Quine's other attack was on a quasi-empirical front; in ordinary language, he claimed, you can't find any such analytic-synthetic distinction, you can't find a built-in "criterion of analyticity." (This also gets more attention in his book Word and Object a few years later.) It's a distinction that has to be imported into ordinary language from our constructed logical and mathematical languages. However Rudolf Carnap, against whose ideas "Two Dogmas" was mainly directed, had no problem with that, and this part of Quine's critique no longer gets so much attention.
Your final question about circular definitions is hard to answer briefly. There are some philosophers who think that the point of philosophical analysis is not "reductive" analysis, whereby you analyse (or define) all concepts in terms of more basic ones and so get down to some foundation or small set of basic concepts (as in Bertrand Russell, as he's usually seen), but rather "connective" analysis, whereby we figure out how the various concepts we use in our language fit together. For those philosophers (Peter Strawson, for instance, who coined the term "connective analysis"), circularity in some wide sense is not a bad thing.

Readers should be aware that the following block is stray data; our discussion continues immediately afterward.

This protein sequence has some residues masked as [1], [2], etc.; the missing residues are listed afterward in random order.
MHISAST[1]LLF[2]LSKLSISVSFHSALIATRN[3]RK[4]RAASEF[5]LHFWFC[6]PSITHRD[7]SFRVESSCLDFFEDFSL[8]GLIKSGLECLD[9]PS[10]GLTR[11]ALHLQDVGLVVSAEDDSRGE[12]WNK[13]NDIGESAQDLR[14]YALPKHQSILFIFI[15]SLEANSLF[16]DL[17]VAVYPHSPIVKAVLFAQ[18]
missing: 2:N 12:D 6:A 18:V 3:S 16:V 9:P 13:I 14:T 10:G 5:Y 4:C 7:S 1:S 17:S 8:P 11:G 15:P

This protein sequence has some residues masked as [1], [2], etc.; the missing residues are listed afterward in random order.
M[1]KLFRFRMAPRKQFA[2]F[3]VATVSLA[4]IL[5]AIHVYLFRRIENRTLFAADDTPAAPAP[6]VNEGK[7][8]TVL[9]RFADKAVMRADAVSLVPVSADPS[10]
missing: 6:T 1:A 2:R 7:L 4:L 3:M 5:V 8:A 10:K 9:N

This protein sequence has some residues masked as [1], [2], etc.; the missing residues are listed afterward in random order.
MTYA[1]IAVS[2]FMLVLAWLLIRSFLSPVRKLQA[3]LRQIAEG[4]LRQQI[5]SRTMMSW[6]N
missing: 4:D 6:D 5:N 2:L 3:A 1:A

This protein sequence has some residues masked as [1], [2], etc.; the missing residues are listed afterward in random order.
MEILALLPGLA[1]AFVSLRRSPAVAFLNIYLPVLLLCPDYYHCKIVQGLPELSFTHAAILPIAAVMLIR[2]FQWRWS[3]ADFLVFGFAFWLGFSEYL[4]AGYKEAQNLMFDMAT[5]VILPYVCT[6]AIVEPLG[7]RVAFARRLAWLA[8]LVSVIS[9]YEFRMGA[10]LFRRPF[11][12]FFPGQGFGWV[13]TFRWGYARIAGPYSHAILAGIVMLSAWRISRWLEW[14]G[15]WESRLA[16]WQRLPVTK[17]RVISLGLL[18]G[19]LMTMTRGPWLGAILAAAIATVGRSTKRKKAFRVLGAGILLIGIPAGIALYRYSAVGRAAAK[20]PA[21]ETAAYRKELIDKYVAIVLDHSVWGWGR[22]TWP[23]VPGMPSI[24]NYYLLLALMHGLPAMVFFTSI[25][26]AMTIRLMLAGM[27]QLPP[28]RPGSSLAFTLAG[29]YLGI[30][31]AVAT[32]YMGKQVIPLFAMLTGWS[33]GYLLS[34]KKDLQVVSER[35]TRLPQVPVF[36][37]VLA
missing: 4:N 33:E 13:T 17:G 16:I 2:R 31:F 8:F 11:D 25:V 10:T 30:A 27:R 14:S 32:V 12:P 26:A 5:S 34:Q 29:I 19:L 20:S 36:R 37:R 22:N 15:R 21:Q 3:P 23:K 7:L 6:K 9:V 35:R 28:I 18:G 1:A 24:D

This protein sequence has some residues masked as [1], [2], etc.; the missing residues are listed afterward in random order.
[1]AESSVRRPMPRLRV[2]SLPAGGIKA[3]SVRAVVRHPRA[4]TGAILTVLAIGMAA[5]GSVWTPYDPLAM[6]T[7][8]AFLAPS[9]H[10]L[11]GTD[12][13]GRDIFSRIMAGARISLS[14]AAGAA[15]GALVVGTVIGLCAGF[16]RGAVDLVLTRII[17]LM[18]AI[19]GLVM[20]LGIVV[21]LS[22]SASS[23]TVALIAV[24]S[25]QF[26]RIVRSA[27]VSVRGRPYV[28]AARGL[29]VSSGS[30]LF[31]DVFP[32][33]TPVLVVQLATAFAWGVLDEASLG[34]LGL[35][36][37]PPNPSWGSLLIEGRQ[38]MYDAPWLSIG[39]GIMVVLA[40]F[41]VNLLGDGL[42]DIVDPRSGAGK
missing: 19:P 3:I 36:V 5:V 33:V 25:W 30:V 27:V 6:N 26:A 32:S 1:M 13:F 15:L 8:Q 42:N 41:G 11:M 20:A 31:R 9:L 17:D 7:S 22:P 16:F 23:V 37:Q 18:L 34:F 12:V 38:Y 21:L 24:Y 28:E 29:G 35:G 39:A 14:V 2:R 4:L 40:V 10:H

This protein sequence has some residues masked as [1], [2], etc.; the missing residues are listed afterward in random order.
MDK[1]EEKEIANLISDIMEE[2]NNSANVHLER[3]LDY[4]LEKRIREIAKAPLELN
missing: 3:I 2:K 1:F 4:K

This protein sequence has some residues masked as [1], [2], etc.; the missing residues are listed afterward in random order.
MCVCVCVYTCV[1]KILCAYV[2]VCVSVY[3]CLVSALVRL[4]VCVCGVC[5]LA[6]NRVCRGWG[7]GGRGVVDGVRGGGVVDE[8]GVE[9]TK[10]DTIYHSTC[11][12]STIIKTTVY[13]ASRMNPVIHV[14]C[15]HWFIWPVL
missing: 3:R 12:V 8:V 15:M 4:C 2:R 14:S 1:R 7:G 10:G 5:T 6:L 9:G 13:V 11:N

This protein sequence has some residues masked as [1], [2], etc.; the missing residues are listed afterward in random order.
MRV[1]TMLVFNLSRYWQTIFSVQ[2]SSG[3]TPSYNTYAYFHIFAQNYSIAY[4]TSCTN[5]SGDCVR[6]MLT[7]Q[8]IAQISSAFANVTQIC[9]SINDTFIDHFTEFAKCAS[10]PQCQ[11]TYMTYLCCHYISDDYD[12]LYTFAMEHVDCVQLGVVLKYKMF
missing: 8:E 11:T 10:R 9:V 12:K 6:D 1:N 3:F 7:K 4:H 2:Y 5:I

In most of science and mathematics, on the other hand, circularity is obviously a defect because a circular definition does no work. To say that table salt is composed of two elements, sodium and chlorine (each of which we know a lot about), in a certain electrochemical combination of units or atoms (one each), is informative and can predict certain things about table salt that you couldn't otherwise, whereas to say that table salt is table salt, or is salty by virtue of having a tendency to saltiness (extreme version of a circular definition) gets you nowhere and predicts nothing.
I'd suggest that we need to keep three things separate: 1) whether the word is offensive, 2) whether offense was intended, and 3) whether the hearer was offended. All eight possibilities are real. To take the most relevant, a word might be offensive, and yet the person using it might not have intended to offend and the hearer might not be offended.